SEATTLE – A judge has essentially put the Northwest chapter of the American Lung Association out of business after the chapter got into hot water for giving its Seattle headquarters and $600,000 to a different, newly created charity.
In an order Monday, King County Superior Court Judge Regina Cahan said the American Lung Association was likely to win its claim that the regional affiliate breached its contract.
The judge issued a preliminary injunction that forbids the Northwest chapter and the newly created charity from using American Lung Association donor lists or spending money except for legal fees. They can’t even use the word “lung” anymore in their business names or when dealing with the public, she said.
Cahan said her order would not take effect until the national organization posts a $500,000 bond, but the actual cash required is expected to be a very small percentage of that, and the American Lung Association said it would have no trouble coming up with the money.
“We’re very pleased,” said Carrie Martin, a spokeswoman for the national organization. “We’re hopeful the Northwest affiliate does the right thing so that further litigation can be avoided.”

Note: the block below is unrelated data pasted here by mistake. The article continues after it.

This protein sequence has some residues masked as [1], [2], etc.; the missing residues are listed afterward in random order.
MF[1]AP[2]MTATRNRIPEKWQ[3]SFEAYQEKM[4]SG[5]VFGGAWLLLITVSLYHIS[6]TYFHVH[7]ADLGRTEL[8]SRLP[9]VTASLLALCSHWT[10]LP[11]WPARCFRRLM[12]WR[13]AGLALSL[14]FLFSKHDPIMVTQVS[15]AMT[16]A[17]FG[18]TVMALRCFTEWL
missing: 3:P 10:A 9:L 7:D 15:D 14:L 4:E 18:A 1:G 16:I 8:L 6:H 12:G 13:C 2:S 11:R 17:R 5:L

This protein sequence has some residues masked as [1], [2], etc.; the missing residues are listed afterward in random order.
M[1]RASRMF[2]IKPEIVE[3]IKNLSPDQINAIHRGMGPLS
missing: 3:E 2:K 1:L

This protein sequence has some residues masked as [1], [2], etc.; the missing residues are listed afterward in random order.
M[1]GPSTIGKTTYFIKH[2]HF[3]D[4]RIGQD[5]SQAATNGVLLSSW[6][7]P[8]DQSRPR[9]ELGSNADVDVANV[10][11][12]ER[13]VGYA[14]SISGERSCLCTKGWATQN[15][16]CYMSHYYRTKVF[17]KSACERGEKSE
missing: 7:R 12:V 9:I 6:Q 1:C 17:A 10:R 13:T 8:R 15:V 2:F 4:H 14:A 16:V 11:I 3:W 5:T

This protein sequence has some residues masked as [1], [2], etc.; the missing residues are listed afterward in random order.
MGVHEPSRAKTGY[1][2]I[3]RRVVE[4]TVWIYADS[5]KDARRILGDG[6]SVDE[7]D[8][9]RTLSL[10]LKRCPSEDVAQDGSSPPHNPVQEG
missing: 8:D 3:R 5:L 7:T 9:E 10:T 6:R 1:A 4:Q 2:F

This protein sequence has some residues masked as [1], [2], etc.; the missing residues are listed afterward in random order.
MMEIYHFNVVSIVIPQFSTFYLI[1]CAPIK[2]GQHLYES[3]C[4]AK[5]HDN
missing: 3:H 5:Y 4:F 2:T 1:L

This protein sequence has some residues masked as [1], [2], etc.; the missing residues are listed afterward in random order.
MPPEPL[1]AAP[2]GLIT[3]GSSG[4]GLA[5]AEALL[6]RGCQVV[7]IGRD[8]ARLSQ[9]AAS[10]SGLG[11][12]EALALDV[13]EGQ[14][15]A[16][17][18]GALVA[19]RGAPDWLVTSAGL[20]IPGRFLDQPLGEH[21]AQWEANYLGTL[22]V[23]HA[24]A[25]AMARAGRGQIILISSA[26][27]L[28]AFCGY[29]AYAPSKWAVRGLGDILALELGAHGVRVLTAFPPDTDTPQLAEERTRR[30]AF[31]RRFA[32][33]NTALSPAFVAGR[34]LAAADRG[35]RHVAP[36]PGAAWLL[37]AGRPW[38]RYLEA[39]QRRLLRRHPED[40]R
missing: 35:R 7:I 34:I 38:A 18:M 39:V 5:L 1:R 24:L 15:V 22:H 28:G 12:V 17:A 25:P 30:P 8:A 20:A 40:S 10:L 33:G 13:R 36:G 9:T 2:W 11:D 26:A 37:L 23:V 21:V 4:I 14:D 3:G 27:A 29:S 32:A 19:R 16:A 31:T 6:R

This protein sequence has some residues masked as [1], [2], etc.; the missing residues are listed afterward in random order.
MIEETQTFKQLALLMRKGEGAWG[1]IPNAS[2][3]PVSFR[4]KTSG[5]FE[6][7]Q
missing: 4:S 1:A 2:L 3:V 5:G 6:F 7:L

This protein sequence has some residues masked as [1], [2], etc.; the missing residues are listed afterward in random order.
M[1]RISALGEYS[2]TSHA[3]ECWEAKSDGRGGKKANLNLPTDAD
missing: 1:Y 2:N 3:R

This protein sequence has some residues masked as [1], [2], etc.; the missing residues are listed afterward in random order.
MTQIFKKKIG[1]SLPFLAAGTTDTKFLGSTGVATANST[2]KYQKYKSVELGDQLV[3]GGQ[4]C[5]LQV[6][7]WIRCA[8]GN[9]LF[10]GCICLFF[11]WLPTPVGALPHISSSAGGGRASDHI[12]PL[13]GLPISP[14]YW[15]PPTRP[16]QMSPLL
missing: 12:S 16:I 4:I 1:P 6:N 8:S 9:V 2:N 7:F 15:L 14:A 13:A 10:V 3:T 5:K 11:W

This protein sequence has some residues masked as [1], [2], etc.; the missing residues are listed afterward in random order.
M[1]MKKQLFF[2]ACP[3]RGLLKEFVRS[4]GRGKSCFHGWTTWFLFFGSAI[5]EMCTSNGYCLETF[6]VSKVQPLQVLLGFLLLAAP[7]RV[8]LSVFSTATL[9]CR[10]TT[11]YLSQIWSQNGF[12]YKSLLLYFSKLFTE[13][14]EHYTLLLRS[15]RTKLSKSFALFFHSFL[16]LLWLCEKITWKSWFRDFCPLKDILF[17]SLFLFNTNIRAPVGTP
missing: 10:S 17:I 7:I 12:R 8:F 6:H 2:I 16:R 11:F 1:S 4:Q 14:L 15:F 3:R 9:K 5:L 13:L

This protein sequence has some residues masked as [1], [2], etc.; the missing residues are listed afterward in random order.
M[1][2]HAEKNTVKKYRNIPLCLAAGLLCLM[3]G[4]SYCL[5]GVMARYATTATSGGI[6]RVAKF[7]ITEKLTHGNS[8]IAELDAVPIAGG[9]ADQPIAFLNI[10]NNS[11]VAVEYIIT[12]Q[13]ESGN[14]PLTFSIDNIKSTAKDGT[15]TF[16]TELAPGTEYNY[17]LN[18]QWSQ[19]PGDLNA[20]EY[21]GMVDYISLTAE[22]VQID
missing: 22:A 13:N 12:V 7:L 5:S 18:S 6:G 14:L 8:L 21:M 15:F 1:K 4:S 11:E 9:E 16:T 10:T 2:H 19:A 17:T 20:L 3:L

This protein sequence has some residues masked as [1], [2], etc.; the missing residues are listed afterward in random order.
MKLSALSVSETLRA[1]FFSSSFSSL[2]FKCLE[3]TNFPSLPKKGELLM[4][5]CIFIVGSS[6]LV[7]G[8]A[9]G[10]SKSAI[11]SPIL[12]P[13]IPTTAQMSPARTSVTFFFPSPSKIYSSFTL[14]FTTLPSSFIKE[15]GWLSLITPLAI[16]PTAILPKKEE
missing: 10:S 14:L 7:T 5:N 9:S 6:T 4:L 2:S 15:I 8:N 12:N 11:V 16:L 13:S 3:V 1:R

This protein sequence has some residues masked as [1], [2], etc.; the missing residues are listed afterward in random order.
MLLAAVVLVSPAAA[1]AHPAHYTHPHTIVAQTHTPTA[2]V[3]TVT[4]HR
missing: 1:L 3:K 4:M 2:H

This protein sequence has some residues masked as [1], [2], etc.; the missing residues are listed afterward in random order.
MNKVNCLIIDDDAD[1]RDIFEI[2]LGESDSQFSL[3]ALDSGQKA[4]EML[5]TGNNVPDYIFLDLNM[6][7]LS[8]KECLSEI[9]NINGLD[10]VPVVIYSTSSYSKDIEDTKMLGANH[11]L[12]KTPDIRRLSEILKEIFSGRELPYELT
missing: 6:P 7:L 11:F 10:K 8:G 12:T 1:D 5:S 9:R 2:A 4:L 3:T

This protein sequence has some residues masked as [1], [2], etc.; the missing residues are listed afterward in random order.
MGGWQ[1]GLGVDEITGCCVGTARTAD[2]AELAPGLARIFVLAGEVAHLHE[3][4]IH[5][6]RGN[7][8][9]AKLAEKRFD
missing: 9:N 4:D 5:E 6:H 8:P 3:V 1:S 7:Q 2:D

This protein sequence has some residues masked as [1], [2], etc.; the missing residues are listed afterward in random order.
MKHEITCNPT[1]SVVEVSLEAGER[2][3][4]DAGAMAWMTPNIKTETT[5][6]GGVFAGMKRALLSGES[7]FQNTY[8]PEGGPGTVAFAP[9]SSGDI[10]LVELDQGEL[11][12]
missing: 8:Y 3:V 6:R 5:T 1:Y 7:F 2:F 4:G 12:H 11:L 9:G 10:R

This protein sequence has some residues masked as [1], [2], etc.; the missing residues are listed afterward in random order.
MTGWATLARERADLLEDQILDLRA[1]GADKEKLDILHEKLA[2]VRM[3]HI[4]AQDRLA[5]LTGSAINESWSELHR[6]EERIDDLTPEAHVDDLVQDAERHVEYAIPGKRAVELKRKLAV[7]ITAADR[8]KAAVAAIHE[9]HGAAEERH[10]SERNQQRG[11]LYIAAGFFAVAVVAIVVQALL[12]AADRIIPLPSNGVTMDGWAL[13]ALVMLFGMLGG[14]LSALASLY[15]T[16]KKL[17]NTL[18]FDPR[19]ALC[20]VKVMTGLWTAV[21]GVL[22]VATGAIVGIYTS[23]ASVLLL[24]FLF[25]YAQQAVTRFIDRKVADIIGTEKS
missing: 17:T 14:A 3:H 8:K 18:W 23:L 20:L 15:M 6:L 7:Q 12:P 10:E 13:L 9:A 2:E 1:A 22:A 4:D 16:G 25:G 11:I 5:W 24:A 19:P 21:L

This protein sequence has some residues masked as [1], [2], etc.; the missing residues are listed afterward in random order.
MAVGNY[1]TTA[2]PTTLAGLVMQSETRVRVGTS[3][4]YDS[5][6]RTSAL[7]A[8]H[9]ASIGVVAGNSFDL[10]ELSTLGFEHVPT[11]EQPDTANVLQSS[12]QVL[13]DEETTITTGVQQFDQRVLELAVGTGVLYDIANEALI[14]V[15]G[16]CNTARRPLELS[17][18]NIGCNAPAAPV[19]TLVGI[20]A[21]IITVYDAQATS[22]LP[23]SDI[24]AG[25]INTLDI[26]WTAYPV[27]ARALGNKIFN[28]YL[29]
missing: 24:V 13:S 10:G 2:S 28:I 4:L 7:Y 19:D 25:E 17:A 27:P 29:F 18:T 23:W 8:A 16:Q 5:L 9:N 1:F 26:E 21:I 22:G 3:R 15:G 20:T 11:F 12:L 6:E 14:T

Meanwhile, the national organization is taking steps to replace its Northwest chapter, which was founded in 1906 and has been charged with carrying out the charity’s mission in Alaska, Idaho and Washington, including teen anti-smoking efforts, support of indoor smoking bans and fundraising bike rides and mountain climbs.
It’s unlikely any board members from the Northwest chapter will be retained, but many staff members could be, Martin said.
The dispute began in late summer, after the Northwest chapter’s new chief executive, Mike Alderson, joined two other people, including the former chief executive of Harborview Medical Center, in creating a charitable organization called the Pacific Northwest Lung Cancer Foundation. Alderson persuaded the chapter’s board to give his new foundation the Northwest chapter’s one-story, brick headquarters building – assessed at $3.2 million – for just $10.
He also persuaded the board to give the new foundation $1.2 million – $600,000 immediately and $600,000 later – to help get it off the ground. The new foundation’s goal was to do high-caliber fundraising that would benefit not only the Northwest chapter, but other organizations devoted to lung health, he said.
The national organization sued, saying the regional chapter was giving away its assets – raised to support the ALA’s mission – to a competing fundraising organization with no promise of getting anything in return.
Cahan’s order does not end the lawsuit. The newly elected judge, handling her first civil case, set a trial for June 1, and she ordered both sides to enter mediation by Feb. 15 in hopes of resolving the case before then. She prohibited the new foundation from selling or transferring the headquarters building.
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